World, Asia - Pacific

BRICS leaders take joint stance on N.Korean nuke tests

Emerging economies summit in China also addresses issues of terrorism, corruption, infrastructure, cyber-security, e-trade

Sibel Uğurlu, Cansu Dikme   | 05.09.2017
BRICS leaders take joint stance on N.Korean nuke tests


By Emre Gurkan Abay and Fuat Kabakci


A three-day summit of five major emerging economies ended Tuesday with leaders agreeing on various issues, including a common stance against North Korea's recent nuclear tests, corruption, and terrorism.

The last session of the BRICS summit with member countries Brazil, Russia, India, China, and South Africa was held in the southeastern Chinese port city of Xiamen with the additional attendance of Mexican President Enrique Pena Nieto, Thai Prime Minister Prayut Chan-o-cha, and Egyptian President Abdel-Fattah al-Sisi.

The leaders slammed North Korea’s recent nuclear tests, terrorism, and corruption while agreeing to support an open and inclusive world economy and multilateral trading system.

The issues of trade, infrastructure, the economy, cyber-security, and e-trade were discussed by the BRICS leaders and other participating country leaders.

Chinese President Xi Jinping, who chaired the meetings, called on the BRICS to put more emphasis on an open and inclusive economy, multilateral trading system, and win-win cooperation.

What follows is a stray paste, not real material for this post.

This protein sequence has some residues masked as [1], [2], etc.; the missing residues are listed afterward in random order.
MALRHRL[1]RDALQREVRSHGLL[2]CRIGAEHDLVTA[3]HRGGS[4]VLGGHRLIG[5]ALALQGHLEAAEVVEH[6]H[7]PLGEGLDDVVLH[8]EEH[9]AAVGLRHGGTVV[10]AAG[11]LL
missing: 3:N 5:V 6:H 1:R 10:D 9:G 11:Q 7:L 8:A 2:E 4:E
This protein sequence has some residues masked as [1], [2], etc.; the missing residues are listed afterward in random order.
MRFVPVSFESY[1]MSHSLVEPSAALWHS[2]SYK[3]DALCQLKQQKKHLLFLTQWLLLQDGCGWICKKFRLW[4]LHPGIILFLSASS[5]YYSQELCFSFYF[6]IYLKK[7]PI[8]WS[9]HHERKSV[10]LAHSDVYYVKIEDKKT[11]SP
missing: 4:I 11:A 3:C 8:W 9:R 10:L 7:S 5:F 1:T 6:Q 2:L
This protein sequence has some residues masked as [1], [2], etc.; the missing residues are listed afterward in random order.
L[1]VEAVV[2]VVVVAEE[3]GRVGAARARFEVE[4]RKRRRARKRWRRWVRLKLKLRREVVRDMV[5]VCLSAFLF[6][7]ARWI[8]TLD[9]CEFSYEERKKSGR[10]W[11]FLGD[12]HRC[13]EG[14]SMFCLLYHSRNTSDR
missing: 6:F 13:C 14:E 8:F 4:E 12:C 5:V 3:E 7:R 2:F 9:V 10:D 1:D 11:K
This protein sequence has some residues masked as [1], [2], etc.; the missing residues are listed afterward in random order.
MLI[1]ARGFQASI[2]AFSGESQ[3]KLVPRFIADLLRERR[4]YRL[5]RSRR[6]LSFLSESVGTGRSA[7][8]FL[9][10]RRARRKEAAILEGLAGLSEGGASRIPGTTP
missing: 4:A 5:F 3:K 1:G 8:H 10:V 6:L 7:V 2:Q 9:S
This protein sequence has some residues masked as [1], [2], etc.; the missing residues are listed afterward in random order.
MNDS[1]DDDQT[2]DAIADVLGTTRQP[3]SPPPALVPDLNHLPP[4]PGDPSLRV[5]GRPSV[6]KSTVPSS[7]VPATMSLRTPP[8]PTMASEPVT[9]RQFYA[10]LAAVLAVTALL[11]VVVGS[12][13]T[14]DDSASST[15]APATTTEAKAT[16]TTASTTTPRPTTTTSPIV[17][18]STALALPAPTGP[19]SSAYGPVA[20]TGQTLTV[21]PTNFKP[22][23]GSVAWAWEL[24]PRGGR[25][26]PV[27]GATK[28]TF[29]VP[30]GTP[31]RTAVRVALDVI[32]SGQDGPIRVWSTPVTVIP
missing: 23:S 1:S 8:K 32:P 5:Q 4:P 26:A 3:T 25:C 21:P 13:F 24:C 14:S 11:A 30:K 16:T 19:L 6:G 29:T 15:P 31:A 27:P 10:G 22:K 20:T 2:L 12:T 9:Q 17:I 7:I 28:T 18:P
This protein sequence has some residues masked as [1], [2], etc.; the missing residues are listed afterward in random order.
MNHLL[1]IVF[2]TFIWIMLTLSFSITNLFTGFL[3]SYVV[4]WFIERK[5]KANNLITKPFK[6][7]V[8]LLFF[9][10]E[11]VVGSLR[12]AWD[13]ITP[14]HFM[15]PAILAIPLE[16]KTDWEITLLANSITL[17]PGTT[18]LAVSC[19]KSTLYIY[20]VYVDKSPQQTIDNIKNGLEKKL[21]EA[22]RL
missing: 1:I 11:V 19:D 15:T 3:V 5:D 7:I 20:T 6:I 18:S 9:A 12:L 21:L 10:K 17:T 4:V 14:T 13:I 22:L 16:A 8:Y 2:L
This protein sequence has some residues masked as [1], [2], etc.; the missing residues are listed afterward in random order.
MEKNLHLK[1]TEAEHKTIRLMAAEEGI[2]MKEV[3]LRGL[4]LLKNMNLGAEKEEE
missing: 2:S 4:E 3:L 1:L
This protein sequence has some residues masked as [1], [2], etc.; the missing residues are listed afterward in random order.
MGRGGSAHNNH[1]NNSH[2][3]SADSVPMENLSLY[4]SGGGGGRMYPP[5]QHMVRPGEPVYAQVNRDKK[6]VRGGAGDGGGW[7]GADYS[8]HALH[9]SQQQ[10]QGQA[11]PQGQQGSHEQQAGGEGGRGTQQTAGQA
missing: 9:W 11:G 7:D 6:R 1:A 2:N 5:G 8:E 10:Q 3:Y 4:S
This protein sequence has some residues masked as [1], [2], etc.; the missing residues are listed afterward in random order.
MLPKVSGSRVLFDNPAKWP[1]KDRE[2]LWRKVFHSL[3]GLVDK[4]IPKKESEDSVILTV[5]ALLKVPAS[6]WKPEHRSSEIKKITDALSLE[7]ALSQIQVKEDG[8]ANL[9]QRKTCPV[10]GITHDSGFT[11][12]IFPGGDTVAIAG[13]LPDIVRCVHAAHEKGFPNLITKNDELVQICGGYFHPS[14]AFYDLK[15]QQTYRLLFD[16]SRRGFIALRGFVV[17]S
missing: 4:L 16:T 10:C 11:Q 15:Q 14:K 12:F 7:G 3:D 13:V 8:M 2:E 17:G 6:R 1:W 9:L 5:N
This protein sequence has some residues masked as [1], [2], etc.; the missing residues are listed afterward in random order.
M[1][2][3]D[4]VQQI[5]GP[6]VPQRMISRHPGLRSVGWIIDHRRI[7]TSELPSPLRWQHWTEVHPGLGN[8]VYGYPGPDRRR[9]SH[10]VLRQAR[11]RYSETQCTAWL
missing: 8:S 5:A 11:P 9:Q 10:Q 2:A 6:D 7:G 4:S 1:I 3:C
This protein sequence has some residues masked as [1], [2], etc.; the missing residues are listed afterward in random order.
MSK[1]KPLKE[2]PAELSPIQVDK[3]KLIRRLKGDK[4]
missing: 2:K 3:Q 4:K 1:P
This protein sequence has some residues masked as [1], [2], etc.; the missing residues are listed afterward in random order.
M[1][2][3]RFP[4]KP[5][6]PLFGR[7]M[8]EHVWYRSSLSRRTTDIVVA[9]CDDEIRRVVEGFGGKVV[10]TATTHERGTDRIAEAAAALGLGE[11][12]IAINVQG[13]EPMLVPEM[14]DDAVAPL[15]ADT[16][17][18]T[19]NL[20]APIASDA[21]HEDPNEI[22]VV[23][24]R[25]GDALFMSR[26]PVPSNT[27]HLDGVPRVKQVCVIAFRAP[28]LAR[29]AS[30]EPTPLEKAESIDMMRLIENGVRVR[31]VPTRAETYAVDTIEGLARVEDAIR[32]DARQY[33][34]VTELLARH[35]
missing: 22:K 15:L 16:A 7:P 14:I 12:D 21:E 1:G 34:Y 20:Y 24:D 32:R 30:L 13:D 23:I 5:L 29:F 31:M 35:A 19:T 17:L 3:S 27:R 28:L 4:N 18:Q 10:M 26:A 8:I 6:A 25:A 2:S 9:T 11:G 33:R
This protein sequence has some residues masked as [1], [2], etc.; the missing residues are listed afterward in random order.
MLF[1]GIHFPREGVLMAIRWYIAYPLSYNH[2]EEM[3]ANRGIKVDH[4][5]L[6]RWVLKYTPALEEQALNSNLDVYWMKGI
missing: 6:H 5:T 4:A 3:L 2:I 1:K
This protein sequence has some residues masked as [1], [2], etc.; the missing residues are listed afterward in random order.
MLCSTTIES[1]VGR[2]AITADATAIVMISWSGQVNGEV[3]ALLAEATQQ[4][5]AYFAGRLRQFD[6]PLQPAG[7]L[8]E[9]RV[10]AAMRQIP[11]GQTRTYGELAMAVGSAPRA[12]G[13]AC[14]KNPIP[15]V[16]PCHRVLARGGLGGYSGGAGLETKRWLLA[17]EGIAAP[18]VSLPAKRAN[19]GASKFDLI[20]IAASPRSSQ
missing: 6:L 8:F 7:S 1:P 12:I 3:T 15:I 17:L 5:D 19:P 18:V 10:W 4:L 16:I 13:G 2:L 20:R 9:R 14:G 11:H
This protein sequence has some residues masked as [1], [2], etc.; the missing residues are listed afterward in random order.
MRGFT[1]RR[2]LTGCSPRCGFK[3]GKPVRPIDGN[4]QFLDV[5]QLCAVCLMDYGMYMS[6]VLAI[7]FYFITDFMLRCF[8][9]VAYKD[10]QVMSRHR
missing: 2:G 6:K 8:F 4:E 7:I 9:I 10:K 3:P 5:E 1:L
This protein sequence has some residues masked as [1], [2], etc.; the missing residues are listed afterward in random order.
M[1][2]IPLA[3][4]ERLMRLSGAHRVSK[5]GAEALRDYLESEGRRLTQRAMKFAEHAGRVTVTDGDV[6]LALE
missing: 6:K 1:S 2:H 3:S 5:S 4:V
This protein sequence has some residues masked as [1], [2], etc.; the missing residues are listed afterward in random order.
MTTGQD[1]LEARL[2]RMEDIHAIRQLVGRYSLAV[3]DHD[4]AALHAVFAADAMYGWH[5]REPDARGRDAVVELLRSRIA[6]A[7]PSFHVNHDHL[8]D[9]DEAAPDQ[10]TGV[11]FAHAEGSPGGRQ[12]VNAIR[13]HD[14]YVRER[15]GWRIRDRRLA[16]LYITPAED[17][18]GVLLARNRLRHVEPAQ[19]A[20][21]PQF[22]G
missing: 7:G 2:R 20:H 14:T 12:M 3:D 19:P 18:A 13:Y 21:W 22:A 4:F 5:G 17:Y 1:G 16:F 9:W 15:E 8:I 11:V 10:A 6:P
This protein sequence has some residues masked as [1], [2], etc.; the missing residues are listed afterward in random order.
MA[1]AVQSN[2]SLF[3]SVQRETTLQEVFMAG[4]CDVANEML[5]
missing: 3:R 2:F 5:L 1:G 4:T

Xi also highlighted the reluctance to fight climate change and difficulties in multilateral agreements.

It was also announced that the 10th BRICS summit would be held next year in Johannesburg, South Africa.

Speaking to reporters on the summit’s sidelines, Russian President Vladimir Putin said, “Sanctions will not deter North Korea from its nuclear program."

Putin also called for the re-implementation of international law and dialogue among concerned parties over the North Korea issue.

Pyongyang is barred from testing nuclear and ballistic missiles, and was recently hit with strengthened UN Security Council sanctions for launching a pair of intercontinental ballistic missiles (ICBMs) in July.

The UN in early August imposed new sanctions on Pyongyang with a sweeping ban on exports of coal, iron, lead, and seafood that could eliminate $1 billion in annual revenues.

North Korea on Sunday claimed to have detonated a new hydrogen bomb, confirming suspicions of the reclusive state's sixth-ever nuclear test.

Pyongyang's official KCNA news agency said that the "perfect" test involved a hydrogen bomb that could be mounted on an ICBM.

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